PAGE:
Immunomedics Creates Novel Antibody-Cytokine Conjugates for Cancer Therapy

-- Preclinical Study Presented at 2013 Annual Meeting of the American Association for Cancer Research (AACR) --

-- Study on Mechanism of Cancer Metastasis also Reported --

WASHINGTON, April 8, 2013 (GLOBE NEWSWIRE) -- Immunomedics, Inc. (Nasdaq:IMMU), a biopharmaceutical company primarily focused on the development of monoclonal antibody-based products for the targeted treatment of cancer, autoimmune and other serious diseases, today announced the creation of a new class of antibody-cytokine conjugates using the Company's patented DOCK-AND-LOCK™ (DNL™) platform technology. These DNL™ complexes demonstrated potent anti-tumor activity in preclinical studies.

The Company has previously reported the development of antibody-directed interferon-alpha 2b (IFN alpha 2b) complexes. (For more information, please refer to the Company's press release at Veltuzumab-IFN alpha 2b is the most advanced product from this group of IFN alpha-based DNL™ complexes, and is currently being developed for improved therapy of B-cell malignancies, partially supported by a grant from the Small Business Innovation Research program of the National Cancer Institute totaling $2.8 million.

While functioning similarly to IFN-alpha in eliciting anti-viral, anti-tumor, and immune-modulating activities, IFN-lambda is being considered as a potential alternative to existing IFN-alpha therapeutic regimens due to its more restricted cellular targets. Antibody-targeted IFN- lambda may further improve its safety, potency and pharmacokinetics.

In the current study, 3 DNLTM complexes of IFN- lambda, designated (E1)- lambda 1, (15)- lambda 1, and (C2)- lambda 1, were generated by site-specifically conjugating IFN- lambda 1 to 3 of the Company's proprietary humanized antibodies, hRS7 (anti-TROP-2), hMN-15 (anti-CEACAM6), and hL243 (anti-HLA-DR), respectively. These antibody-cytokine conjugates were evaluated in human malignant cell lines of cervix, colon, esophagus, lung, liver, and skin.

Targeting of these antibody-cytokine conjugates to antigen-expressing cells markedly increased the amount of IFN- lambda 1 localized at the cell surface. As a result, (E1)- lambda 1 inhibited the in vitro proliferation of the cervical, lung and esophageal cancer cell lines at less than 1 picomolar (pM) concentration, which was 1,000-fold more potent than commercial IFN- lambda 1. Likewise, the anti-proliferation activity of (15)- lambda 1 was enhanced ~100-fold in cervical and esophageal cancer cells, but not in CEACAM6-negative lung cancer cells.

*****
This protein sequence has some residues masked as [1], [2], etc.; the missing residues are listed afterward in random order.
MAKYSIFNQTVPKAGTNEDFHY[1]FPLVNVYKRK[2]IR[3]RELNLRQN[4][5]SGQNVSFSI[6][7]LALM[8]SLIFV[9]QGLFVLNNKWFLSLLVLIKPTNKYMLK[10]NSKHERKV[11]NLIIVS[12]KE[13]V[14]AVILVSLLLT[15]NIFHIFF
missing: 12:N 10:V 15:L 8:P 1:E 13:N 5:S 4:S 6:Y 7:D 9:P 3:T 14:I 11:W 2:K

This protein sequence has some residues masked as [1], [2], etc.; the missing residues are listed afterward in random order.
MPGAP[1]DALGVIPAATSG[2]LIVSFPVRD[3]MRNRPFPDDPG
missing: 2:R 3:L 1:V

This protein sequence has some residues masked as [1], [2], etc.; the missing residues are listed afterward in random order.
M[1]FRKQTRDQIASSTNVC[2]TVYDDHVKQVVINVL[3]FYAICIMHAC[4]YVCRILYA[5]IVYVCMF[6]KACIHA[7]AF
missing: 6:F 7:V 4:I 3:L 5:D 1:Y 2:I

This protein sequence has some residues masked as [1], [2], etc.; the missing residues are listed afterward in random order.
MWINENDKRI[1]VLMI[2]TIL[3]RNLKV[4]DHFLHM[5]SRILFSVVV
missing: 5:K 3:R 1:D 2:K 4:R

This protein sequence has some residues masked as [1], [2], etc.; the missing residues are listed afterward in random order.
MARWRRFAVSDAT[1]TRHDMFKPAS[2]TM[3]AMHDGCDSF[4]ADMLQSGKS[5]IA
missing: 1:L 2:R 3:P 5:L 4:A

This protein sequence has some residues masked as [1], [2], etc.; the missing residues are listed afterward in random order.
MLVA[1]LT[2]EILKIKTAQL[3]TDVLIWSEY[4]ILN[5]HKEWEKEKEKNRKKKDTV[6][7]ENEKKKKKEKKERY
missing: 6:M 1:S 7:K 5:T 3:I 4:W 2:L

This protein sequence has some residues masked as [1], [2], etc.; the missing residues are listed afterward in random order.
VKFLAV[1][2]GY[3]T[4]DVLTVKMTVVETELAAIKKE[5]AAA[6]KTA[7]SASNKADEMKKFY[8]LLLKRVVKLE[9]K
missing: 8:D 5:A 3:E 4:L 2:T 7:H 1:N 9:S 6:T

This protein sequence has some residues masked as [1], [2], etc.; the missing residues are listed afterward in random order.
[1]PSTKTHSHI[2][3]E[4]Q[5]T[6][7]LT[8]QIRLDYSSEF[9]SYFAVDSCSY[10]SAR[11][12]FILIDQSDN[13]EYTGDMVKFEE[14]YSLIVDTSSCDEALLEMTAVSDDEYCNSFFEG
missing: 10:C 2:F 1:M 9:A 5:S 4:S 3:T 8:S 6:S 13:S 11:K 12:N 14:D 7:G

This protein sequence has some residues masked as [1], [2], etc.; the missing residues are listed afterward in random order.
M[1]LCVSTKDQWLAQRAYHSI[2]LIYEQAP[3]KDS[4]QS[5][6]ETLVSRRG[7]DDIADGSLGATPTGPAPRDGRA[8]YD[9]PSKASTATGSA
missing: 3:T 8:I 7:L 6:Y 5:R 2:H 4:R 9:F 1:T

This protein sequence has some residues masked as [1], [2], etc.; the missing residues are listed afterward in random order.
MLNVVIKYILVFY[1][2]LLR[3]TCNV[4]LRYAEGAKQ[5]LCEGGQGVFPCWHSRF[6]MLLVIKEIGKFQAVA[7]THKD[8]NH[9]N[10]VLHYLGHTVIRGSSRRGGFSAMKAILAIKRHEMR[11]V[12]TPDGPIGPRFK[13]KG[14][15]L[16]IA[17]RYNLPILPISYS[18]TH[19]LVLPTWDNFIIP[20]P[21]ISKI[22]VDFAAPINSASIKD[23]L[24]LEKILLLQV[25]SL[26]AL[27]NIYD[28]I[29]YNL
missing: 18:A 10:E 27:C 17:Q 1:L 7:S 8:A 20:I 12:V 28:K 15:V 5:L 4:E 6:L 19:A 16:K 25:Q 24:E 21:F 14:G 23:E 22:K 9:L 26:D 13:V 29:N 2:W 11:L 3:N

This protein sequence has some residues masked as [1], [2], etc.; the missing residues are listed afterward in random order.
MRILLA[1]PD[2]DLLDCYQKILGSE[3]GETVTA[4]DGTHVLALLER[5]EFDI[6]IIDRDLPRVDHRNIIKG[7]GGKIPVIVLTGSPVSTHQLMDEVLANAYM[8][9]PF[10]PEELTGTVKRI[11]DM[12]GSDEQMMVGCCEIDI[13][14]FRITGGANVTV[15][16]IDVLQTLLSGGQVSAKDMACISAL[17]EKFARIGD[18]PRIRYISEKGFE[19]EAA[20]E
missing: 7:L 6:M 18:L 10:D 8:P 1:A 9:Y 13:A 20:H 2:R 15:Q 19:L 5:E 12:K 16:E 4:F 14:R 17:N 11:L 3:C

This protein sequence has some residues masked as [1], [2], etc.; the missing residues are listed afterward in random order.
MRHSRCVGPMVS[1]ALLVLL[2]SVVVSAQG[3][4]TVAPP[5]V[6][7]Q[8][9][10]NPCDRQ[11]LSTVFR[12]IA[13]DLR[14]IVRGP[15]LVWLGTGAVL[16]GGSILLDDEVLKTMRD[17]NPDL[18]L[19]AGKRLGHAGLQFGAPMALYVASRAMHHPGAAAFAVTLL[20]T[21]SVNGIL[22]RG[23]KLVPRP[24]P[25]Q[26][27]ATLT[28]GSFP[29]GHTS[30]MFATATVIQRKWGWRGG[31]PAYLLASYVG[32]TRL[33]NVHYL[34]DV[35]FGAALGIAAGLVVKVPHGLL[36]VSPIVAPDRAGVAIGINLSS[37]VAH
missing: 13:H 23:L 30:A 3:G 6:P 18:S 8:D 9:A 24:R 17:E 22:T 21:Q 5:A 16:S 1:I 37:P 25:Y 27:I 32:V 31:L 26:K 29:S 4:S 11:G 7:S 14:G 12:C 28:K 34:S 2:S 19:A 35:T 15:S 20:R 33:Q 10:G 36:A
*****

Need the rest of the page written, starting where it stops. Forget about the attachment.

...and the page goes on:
"These promising results, attributable to increased localization and stronger binding to antibody-targeted cells, warrant further exploration as potential cancer therapeutics," remarked Cynthia L. Sullivan, President and Chief Executive Officer.

Cancers are generally believed to be derived from single cells that are genetically mutated, resulting in many divisions resulting in an expanding tumor that eventually spreads to local and distant organs. Cancer deaths usually are due to this metastasis affecting the new organs invaded. The initiating cells are often referred to as cancer stem cells. How these turn into heterogeneous populations of cancer cells within the original tumor and even in the metastases is the subject of intense recent research, which has also focused on the tumor's microenvironment and how cancer cells interact with their neighboring supportive cells.

In a separate poster presentation at the same AACR Annual Meeting, the Company reported that genes of human cancer jump into adjacent normal cells by fusion of both cells. This study was done in collaboration with researchers from the Garden State Cancer Center, Center for Molecular Medicine and Immunology in Morris Plains, NJ, and the Laboratory of Pathology, Center for Cancer Research, National Cancer Institute, NIH, in Bethesda, MD.